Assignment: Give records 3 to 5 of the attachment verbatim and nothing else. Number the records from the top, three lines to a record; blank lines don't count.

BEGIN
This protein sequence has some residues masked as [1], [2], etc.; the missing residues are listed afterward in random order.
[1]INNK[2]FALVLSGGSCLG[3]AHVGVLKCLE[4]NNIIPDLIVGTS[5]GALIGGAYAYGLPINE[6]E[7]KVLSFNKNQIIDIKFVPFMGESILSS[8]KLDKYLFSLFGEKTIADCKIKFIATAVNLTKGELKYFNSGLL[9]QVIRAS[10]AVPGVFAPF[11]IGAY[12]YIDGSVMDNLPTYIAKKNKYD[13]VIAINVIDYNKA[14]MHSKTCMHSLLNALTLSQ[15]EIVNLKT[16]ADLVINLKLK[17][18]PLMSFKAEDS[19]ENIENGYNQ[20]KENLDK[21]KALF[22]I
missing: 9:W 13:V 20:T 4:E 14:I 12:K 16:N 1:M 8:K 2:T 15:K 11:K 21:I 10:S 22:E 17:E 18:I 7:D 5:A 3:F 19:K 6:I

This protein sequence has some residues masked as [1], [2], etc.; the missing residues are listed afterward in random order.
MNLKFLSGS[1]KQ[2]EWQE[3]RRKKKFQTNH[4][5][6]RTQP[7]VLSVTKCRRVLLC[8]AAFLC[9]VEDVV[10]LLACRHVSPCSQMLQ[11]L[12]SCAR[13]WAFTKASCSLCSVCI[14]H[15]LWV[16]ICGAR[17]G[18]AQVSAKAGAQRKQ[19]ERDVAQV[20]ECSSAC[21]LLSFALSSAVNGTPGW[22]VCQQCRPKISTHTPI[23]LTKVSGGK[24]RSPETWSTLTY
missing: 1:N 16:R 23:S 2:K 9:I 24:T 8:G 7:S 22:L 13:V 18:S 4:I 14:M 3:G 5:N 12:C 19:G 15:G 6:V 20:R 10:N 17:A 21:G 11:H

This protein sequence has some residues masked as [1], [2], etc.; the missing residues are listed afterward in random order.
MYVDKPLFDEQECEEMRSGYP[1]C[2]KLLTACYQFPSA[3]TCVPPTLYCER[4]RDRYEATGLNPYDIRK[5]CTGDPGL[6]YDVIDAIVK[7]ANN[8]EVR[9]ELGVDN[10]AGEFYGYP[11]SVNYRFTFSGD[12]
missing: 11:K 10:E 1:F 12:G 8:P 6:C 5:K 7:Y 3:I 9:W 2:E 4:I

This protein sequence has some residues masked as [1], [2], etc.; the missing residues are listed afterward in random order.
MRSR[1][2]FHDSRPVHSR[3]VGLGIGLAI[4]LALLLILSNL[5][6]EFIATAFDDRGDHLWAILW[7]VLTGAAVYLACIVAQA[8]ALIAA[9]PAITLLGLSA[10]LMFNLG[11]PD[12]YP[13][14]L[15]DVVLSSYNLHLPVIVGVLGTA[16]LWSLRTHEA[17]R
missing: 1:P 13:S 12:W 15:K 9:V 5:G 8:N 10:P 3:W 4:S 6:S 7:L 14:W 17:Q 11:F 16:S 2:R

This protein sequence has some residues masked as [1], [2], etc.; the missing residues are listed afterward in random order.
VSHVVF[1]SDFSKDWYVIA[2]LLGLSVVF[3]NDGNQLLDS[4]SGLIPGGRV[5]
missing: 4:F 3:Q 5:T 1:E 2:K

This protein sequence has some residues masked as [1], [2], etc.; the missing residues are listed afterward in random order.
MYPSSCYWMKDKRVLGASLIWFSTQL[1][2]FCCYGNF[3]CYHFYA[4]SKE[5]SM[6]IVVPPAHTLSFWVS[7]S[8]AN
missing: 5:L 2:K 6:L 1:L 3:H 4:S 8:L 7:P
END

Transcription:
This protein sequence has some residues masked as [1], [2], etc.; the missing residues are listed afterward in random order.
MYVDKPLFDEQECEEMRSGYP[1]C[2]KLLTACYQFPSA[3]TCVPPTLYCER[4]RDRYEATGLNPYDIRK[5]CTGDPGL[6]YDVIDAIVK[7]ANN[8]EVR[9]ELGVDN[10]AGEFYGYP[11]SVNYRFTFSGD[12]
missing: 11:K 10:E 1:F 12:G 8:P 6:C 5:K 7:Y 3:I 9:W 2:E 4:I

This protein sequence has some residues masked as [1], [2], etc.; the missing residues are listed afterward in random order.
MRSR[1][2]FHDSRPVHSR[3]VGLGIGLAI[4]LALLLILSNL[5][6]EFIATAFDDRGDHLWAILW[7]VLTGAAVYLACIVAQA[8]ALIAA[9]PAITLLGLSA[10]LMFNLG[11]PD[12]YP[13][14]L[15]DVVLSSYNLHLPVIVGVLGTA[16]LWSLRTHEA[17]R
missing: 1:P 13:S 12:W 15:K 9:V 5:G 8:N 10:P 3:W 4:S 6:S 7:L 14:W 17:Q 11:F 16:S 2:R

This protein sequence has some residues masked as [1], [2], etc.; the missing residues are listed afterward in random order.
VSHVVF[1]SDFSKDWYVIA[2]LLGLSVVF[3]NDGNQLLDS[4]SGLIPGGRV[5]
missing: 4:F 3:Q 5:T 1:E 2:K